The Deandre Ayton era has ended in Phoenix.
But that’s not exactly right, is it? Because there never was a Deandre Ayton era for the Phoenix Suns. There was a series of seasons in which Deandre Ayton was a Phoenix Sun. It’s safe to say he’ll be remembered more for his potential than for his accomplishments on the court in his five seasons in the Valley.
The numbers he leaves behind are a nice legacy, if you’re into that kind of thing. 16.7 points, 10.4 rebounds, and 1.6 assists per game over 303 contests. To average the points/rebounds double-double over that many games with the team is no joke, as Ayton could rightly be mentioned alongside Charles Barkley and Shawn Marion in terms of consistency and longevity in those areas. He is, in fact, the Suns’ #8 all-time leading rebounder: fewer than 100 behind Sir Charles.
And yet...it was time to let go. I know many won’t agree. And it’s hard to stomach the franchise’s only #1 overall pick in history sauntering off to Portland in exchange for no superstars. But it was time for the Suns to move on.
Not because Ayton wasn’t a good player. He is. But because he isn’t a great player, despite his apparent belief in his own greatness.
With the Suns’ acquisition of Bradley Beal over the Summer, Ayton was set to slot even further into the backseat as the Suns’ fourth scoring option. At that point, there becomes a legitimate argument that the inconsistent effort and occasional public temper tantrums are no longer justifiable for what Ayton brings to the team.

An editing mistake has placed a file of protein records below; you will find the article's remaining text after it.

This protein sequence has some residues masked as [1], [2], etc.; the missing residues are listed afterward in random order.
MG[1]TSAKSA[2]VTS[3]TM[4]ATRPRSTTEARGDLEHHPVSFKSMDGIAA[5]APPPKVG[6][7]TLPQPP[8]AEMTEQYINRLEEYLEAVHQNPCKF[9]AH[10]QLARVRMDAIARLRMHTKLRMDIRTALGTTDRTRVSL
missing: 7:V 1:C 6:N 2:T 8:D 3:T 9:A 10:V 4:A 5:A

Ayton isn’t an amazing fit as a fourth option defender and rebounder. He’s a good rebounder, but nothing particularly special. He’s a good, versatile defender, but his personality doesn’t fit the physical “scrappy” prototype apparently envisioned by new Suns Head Coach Frank Vogel. He can stay on the floor against small ball lineups, and that matters in today’s game, but he’s not an elite rim protector and he doesn’t have a relentless defensive mindset.
Ayton was obviously dissatisfied in Phoenix. He and the front office have been at an uneasy truce ever since the Suns declined to max Ayton themselves, instead electing to match the lesser max offer of the Indianapolis Pacers two years ago.
I never thought Ayton was grossly overpaid...he was moderately overpaid at worse. But clearing his expensive contract for Jusuf Nurkic (who makes roughly half as much) gives the Suns a boost of flexibility that they never could have with Ayton’s max deal on their books.
Nurkic is not as dynamic as Ayton. He can’t step up and be your star if you need him to. At least not for more than a very brief stretch. Ayton has that ability.
But how often has he used it?
It really all comes back to that, in the end. Deandre Ayton is a good player who is dissatisfied with what his career has yielded him so far. No all-NBA teams, no all-star nods, a backseat to Devin Booker in the press. A constant and unending unfavorable comparison to Luka Doncic, his draft classmate who has accumulated such honors and made himself one of the most marketable stars in the NBA today.
It’s within Ayton’s power to flip the narrative, but he has spent his career to this point choosing to view himself as more of a victim of circumstance than as a master of his own destiny.
Until that changes, he will remain where he is, on that tier of players you’d like to have but can live without.
It’s time for the Suns to live without him.